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Washington approves plane, missile sale to South Korea

  • News Desk

    Agence France-Presse

Washington, United States | Fri, September 14, 2018 | 09:39 am
Washington approves plane, missile sale to South Korea This video grab shows a P8-A Poseidon aircraft of the U.S. Navy Patrol and Reconnaissance Wing (CPRW) 11 on the tarmac at the Bahia Blanca naval base in Buenos Aires province on November 26, 2017 before it departs to assist the Argentine military in their search for the missing Argentine submarine ARA San Juan and 44 crew members. CARLOS REYES / AFP (AFP/Carlos Reyes)

 

The United States on Thursday approved a new arms sale to South Korea worth $2.6 billion, with denuclearization talks stalled between Washington and the North.

Six Poseidon maritime patrol aircraft worth $2.1 billion form the bulk of the sale, the Defense Security Cooperation Agency said in a statement.

A second contract covers 64 Patriot missiles and support worth $501 million, the agency said.

Congress has 15 days to oppose the sale but that would be unlikely given the close relationship between Seoul and Washington, which stations tens of thousands of its troops on South Korean soil to defend against the threat from nuclear-armed North Korea.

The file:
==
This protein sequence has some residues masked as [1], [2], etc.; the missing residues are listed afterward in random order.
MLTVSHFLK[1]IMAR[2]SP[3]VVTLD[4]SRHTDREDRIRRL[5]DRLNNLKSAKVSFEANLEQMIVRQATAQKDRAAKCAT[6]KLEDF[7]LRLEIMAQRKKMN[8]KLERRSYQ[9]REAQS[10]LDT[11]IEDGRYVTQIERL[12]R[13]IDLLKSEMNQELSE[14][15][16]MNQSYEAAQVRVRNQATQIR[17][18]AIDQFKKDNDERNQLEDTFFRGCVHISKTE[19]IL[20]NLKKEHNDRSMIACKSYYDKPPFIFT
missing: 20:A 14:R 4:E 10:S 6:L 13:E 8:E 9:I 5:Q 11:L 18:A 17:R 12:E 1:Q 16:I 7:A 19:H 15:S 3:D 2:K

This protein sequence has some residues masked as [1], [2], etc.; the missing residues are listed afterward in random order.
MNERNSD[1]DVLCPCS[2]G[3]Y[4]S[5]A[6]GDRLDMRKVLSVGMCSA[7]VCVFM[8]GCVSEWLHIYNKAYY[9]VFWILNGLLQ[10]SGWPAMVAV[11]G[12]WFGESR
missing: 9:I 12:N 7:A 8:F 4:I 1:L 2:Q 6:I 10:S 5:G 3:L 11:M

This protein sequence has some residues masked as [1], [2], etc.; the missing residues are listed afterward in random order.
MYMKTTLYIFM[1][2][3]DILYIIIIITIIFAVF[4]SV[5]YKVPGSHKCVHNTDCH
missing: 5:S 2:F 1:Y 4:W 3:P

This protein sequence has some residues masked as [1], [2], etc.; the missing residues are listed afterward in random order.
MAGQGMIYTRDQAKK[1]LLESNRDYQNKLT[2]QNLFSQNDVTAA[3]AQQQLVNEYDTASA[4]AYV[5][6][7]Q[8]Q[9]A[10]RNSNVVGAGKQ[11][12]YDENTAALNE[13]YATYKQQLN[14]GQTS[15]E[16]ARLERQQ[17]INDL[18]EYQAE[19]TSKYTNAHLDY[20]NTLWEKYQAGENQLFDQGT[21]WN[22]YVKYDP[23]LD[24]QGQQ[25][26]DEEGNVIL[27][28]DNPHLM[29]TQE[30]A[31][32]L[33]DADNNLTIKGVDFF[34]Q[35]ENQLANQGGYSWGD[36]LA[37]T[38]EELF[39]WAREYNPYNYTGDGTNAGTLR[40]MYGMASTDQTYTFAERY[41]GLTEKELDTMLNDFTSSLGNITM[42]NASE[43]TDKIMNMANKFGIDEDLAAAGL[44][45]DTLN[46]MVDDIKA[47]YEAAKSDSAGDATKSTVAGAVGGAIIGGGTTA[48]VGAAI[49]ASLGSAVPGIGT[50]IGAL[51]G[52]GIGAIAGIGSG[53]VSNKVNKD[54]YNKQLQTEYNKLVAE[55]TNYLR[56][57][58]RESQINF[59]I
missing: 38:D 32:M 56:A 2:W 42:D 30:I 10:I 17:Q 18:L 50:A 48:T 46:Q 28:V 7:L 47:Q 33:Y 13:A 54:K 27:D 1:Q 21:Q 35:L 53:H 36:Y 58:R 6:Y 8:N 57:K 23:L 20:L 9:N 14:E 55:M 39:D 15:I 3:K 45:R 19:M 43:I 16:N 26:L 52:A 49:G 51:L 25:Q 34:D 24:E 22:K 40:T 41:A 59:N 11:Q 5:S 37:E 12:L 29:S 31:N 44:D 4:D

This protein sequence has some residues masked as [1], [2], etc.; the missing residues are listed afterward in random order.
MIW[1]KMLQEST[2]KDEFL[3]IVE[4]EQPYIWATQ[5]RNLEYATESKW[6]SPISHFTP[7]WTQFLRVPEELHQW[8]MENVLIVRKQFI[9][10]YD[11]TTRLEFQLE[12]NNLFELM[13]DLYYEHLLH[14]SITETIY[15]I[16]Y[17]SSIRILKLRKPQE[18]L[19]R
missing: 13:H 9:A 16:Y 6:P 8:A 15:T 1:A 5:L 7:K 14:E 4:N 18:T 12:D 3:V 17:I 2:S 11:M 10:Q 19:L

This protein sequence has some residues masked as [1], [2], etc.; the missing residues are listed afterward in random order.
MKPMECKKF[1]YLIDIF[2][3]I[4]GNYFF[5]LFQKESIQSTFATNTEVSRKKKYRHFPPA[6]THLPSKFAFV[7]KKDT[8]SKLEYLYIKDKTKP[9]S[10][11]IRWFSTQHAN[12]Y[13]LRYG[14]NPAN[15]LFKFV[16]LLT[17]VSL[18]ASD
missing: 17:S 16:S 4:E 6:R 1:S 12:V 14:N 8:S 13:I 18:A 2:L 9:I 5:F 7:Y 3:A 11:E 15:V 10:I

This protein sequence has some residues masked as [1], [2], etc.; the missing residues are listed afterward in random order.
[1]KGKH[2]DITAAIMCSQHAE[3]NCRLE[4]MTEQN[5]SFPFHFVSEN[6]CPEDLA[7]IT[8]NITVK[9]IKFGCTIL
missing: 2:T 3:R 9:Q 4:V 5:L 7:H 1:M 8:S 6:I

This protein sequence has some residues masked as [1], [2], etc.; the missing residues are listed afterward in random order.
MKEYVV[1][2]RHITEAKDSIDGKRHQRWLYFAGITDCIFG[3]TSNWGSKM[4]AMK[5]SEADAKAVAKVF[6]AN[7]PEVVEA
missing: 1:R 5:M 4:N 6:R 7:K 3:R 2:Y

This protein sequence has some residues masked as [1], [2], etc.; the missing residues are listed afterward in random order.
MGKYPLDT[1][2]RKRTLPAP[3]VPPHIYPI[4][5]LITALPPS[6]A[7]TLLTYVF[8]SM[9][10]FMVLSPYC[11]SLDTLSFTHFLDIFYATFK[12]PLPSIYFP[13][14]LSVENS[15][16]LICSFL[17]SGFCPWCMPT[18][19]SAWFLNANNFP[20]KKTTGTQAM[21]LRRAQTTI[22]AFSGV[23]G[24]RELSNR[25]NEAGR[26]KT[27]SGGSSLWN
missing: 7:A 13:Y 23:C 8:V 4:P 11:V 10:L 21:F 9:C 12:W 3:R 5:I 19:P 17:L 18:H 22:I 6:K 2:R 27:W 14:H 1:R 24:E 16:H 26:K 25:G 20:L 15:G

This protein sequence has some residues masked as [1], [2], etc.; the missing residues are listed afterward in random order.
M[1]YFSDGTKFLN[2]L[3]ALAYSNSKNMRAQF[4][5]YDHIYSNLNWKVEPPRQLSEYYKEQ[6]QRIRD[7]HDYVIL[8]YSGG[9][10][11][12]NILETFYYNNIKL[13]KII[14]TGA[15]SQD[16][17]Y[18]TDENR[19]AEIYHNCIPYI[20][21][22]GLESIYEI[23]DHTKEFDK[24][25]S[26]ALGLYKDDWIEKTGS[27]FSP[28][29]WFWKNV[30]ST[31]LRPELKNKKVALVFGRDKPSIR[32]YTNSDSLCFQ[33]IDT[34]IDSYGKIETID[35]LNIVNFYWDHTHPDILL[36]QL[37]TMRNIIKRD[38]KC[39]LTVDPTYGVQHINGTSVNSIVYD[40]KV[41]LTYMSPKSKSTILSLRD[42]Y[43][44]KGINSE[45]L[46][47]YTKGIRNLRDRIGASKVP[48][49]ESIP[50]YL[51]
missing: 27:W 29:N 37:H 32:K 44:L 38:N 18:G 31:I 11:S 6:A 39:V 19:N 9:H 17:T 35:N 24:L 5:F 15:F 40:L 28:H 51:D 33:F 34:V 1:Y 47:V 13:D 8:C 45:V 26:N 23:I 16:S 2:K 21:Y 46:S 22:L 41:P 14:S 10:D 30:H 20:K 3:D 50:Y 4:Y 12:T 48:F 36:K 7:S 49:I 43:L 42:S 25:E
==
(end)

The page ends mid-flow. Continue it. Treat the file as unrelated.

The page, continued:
The P-8A Poseidon, made by Boeing, can be used for intelligence and reconnaissance as well as for anti-submarine and anti-surface warfare.

"The proposed sale will support US foreign policy and national security objectives by enhancing Korea's naval capabilities to provide national defense and significantly contribute to coalition operations," the agency said.

The Patriots, to be made by Texas-based Lockheed-Martin, are designed to intercept tactical ballistic missiles, cruise missiles and other airborne threats.

South Korea will use the system "to improve its missile defense capability, defend its territorial integrity and deter threats to regional stability," the statement said.

"The proposed sale of this equipment and support does not alter the basic military balance in the region."

US President Donald Trump and North Korea's leader Kim Jong Un pledged at a historic June summit to denuclearize the Korean peninsula. 

However, no details were agreed, and Washington and Pyongyang have sparred since over what that means and how it will be achieved. 

 

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